There were some interesting opinions expressed about recent news events at the meeting Saturday but when I asked if anyone had done the reading I got a lot of blank stares. This distresses me quite a bit since hackers and security "people" should be more educated and informed on these issues than the general public -- not less. This is our history, frankly, even if you don't work for a government and you should know it.
I'm carefully not taking any sides in the debate about surveillance and oversight here. I do encourage anyone interested in these topics, and especially those outraged by events or revelations to study the history of intelligence and cryptography to hone their opinions. The nation should debate these issues publicly and informed debate is the only way to try and find a balanced answer to such a complex problem
In the meeting I asked how many people had read "The American Black Chamber" and no one said they had. That's unfortunate because that book and the results of its publication represent one of the previous times there was a national debate on this very topic. The Secretary of War at the time , one Stimson, was heard to famously declare: "Gentlemen do not read other gentlemen's mail." The results of his attitude and actions are worth noting. https://en.wikipedia.org/wiki/Black_Chamber
To understand more broadly the questions about government, secrecy, intelligence, and so on and the previous answers you should certainly read David Kahn's tome "The Codebreakers" which is arguably the most thorough publicly available account of the history of secret writing. He starts with the ancient civilizations and moves forward through to the late 20C. At the time of writing he wasn't able to include much information about Bletchley or computers, from which all modern computer science as well as most modern cryptanalysis stems along with the outcome of WWII and thereby the history of the second half of the 20C and most of the current geopolitical mess.**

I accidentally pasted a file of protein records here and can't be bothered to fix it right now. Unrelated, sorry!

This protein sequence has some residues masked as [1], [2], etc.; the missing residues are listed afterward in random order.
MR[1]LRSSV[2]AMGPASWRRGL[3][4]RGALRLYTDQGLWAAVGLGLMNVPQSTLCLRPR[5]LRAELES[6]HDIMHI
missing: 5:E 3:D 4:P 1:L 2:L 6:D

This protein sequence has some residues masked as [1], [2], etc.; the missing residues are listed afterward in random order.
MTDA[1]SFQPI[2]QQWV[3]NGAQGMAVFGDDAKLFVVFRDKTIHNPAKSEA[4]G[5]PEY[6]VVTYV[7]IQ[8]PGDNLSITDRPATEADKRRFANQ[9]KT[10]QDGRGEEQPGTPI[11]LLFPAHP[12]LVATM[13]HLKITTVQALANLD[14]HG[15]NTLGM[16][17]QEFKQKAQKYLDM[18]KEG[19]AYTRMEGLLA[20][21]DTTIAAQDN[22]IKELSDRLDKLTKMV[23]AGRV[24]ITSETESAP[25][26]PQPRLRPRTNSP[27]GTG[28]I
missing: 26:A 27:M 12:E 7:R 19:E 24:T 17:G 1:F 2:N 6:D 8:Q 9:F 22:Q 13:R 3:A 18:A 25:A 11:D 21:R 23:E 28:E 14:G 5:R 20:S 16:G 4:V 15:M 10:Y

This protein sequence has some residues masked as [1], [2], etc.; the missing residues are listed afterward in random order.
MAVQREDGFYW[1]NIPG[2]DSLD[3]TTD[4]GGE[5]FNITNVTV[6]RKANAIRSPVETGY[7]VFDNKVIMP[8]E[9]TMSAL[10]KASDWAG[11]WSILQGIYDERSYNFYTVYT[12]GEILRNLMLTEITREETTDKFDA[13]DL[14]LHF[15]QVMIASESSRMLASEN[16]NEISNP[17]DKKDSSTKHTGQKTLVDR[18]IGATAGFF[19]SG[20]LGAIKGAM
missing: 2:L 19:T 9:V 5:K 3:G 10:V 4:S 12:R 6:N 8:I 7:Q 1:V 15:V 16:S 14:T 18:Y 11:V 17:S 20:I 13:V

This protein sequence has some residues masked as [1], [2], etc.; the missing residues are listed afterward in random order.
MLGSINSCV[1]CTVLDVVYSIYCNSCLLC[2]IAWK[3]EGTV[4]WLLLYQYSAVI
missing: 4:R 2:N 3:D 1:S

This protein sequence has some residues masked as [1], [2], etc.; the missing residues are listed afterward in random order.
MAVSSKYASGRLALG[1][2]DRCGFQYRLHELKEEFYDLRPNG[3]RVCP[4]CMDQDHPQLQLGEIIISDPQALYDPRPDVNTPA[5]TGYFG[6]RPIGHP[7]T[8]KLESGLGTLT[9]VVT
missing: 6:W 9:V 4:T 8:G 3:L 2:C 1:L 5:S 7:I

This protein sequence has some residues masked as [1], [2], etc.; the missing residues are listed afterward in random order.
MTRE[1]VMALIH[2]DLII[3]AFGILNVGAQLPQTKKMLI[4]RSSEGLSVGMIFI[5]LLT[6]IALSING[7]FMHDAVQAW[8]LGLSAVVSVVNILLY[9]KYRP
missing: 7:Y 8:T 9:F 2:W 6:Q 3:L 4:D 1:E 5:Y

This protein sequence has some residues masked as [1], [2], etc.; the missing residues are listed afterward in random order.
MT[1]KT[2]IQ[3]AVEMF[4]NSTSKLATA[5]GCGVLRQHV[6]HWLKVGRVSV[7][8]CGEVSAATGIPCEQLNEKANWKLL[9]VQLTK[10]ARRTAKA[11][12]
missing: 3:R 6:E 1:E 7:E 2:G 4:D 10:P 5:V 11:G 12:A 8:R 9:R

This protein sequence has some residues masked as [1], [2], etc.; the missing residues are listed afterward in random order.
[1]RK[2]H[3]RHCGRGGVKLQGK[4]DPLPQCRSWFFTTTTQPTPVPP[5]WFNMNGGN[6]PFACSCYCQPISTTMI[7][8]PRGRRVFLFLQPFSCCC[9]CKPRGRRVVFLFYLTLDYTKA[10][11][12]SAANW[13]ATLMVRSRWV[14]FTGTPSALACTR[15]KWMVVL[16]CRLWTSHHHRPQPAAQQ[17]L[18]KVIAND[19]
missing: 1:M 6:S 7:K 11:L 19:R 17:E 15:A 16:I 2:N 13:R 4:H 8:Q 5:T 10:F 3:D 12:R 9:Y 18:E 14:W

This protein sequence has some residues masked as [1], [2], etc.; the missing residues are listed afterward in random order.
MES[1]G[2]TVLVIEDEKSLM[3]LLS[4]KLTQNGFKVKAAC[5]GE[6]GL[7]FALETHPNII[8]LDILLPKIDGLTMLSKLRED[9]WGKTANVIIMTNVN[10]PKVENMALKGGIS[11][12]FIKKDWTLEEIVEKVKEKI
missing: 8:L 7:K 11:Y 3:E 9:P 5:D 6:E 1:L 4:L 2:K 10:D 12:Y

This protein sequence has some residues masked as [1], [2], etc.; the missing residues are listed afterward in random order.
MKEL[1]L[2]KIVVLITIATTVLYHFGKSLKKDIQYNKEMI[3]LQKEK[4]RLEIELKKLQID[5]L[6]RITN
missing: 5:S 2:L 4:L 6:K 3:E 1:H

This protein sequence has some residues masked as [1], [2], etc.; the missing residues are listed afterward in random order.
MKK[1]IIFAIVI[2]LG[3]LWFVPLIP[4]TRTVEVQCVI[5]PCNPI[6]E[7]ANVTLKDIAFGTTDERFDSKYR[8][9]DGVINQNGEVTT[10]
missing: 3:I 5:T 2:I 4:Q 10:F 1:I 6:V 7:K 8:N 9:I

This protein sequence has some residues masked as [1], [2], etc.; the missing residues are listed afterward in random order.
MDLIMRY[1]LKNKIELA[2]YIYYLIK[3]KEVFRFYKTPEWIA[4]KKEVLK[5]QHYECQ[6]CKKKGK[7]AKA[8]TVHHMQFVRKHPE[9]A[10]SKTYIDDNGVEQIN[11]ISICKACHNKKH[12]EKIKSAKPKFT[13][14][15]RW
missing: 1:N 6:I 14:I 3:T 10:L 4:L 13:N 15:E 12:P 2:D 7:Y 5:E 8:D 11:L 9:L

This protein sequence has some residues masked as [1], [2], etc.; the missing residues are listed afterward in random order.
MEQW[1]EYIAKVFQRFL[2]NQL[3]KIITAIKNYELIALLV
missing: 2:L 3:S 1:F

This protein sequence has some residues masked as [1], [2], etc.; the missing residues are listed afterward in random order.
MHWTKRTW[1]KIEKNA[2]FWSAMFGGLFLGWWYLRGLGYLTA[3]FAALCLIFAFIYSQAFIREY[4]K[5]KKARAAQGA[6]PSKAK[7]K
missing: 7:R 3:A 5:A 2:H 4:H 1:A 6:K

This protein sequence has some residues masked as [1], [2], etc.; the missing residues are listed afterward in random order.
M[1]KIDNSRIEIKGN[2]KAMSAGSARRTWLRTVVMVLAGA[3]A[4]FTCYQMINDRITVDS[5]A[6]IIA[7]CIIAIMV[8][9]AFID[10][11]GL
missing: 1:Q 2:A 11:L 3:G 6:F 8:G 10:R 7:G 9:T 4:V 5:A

An easier read , and perhaps a bit more fun, is Simon Singh's "The Code Book". https://en.wikipedia.org/wiki/The_Code_Book
. Wiki says:
"The Code Book covers a diverse set of historical topics including the Man in the Iron Mask, Arabic cryptography, Charles Babbage, the mechanisation of cryptography, the Enigma Machine, and the decipherment of Linear B and other ancient writing systems. Later sections cover the development of public key cryptography and some of this material is based on interviews with the participants, including those who worked in secret at GCHQ. The book concludes with a discussion of PGP, quantum computing, and quantum cryptography. "
Oh and you should know about the "equity debate" inside NSA, referred to recently by Schneier in his blog by back reference to one of his old posts:
"America's Dilemma: Close Security Holes, or Exploit Them Ourselves" By Bruce Schneier Wired News May 01, 2008https://www.schneier.com/essay-216.html
If you want more food for thought or have other remarks, please share.
Hope this helps,
adric at adric.net
PS Hey let's all sign our emails and see how that goes?
** If you believe this statement to be hyperbolic or exaggerated then you likely have a lot of history to catch up on. Also, Bletchley is a very cool place to visit. Do go out there some time if you have the chance
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